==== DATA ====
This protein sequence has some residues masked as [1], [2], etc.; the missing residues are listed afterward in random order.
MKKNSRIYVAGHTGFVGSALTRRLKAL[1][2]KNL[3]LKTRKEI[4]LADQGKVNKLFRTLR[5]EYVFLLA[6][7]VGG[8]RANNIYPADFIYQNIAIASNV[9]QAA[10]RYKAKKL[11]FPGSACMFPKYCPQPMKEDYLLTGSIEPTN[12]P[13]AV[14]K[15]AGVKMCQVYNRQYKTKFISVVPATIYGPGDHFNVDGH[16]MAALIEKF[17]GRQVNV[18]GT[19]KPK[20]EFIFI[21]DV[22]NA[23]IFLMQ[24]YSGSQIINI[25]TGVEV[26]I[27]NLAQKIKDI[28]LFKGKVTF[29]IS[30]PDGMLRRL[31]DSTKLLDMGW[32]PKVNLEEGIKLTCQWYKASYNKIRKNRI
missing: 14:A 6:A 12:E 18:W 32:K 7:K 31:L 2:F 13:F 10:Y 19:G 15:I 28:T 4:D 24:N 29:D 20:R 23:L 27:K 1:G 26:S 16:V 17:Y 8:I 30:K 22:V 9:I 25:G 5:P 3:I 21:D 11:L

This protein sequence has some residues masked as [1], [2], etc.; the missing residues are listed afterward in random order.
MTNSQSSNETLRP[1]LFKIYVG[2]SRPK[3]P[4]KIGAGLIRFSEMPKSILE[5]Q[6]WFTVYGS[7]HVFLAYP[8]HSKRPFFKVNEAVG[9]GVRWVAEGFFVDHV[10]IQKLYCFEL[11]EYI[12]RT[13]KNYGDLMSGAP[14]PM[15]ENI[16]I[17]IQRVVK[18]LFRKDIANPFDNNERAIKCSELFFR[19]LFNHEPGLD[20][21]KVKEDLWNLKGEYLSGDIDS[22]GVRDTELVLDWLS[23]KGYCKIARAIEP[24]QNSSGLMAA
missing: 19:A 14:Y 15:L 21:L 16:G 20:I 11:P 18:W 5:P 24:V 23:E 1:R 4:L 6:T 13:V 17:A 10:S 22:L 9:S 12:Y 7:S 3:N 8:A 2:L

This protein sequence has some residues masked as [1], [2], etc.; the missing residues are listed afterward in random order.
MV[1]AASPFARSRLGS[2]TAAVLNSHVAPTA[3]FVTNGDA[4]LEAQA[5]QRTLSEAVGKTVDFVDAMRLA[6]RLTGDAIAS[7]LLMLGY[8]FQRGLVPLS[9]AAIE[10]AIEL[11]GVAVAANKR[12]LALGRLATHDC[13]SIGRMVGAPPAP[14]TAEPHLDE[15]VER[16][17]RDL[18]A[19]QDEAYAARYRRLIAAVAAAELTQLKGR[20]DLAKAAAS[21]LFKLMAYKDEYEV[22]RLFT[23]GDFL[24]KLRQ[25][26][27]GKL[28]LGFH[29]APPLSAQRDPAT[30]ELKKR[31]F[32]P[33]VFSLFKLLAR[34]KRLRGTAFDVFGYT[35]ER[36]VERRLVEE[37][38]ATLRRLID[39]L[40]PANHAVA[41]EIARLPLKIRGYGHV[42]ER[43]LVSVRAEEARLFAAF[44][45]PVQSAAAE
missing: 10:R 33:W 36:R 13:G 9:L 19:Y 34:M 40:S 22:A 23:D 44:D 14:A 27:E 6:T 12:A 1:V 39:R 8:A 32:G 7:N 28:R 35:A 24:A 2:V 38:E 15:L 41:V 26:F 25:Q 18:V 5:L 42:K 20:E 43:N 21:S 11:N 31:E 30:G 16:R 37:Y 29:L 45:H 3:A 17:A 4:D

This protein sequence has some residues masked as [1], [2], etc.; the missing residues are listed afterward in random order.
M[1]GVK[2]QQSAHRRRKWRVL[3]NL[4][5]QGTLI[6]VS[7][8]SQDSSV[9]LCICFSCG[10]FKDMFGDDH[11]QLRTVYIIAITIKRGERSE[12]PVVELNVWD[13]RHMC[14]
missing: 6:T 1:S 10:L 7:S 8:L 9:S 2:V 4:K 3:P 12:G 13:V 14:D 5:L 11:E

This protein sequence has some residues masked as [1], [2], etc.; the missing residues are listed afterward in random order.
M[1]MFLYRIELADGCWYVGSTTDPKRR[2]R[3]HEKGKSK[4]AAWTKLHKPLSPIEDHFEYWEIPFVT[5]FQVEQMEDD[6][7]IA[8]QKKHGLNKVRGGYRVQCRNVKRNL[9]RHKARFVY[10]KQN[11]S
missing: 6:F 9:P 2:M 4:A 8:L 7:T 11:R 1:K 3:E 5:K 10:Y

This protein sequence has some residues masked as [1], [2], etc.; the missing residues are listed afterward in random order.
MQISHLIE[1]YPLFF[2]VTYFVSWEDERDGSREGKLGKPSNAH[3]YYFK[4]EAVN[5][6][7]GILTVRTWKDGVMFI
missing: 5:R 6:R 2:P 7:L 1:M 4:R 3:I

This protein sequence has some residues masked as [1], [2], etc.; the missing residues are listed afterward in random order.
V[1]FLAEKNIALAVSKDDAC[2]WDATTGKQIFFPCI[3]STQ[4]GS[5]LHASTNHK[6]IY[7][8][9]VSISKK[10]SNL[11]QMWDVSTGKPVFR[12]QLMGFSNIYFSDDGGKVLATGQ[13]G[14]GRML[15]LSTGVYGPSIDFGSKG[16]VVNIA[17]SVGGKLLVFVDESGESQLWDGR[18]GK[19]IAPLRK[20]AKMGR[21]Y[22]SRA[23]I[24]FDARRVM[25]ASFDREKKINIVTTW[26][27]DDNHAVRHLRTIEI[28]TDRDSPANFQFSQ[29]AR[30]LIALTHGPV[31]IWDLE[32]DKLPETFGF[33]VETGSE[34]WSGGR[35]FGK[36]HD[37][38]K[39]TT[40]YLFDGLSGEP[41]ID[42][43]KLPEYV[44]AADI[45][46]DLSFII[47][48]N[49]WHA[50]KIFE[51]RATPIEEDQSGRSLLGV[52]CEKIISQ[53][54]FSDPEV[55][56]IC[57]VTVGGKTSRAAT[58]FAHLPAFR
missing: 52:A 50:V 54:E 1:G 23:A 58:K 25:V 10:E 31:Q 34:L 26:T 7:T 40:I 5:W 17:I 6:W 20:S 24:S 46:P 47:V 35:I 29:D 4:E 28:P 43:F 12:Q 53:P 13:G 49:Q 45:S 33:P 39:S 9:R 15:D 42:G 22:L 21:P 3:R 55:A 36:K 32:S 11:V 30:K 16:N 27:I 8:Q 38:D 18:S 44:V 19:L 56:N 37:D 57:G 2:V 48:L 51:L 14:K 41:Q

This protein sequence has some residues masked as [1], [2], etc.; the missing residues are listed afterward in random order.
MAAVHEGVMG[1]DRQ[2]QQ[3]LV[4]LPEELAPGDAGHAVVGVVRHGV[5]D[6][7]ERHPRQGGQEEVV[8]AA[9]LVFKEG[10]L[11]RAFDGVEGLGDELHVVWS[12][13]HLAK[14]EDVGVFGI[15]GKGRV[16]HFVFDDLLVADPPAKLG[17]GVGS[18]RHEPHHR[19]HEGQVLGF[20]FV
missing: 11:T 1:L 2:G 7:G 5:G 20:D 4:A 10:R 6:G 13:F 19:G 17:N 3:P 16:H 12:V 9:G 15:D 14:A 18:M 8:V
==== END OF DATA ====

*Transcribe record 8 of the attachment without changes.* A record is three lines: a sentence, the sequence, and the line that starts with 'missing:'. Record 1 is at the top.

This protein sequence has some residues masked as [1], [2], etc.; the missing residues are listed afterward in random order.
MAAVHEGVMG[1]DRQ[2]QQ[3]LV[4]LPEELAPGDAGHAVVGVVRHGV[5]D[6][7]ERHPRQGGQEEVV[8]AA[9]LVFKEG[10]L[11]RAFDGVEGLGDELHVVWS[12][13]HLAK[14]EDVGVFGI[15]GKGRV[16]HFVFDDLLVADPPAKLG[17]GVGS[18]RHEPHHR[19]HEGQVLGF[20]FV
missing: 11:T 1:L 2:G 7:G 5:G 20:D 4:A 10:R 6:G 13:F 19:G 17:N 3:P 16:H 12:V 9:G 15:D 14:A 18:M 8:V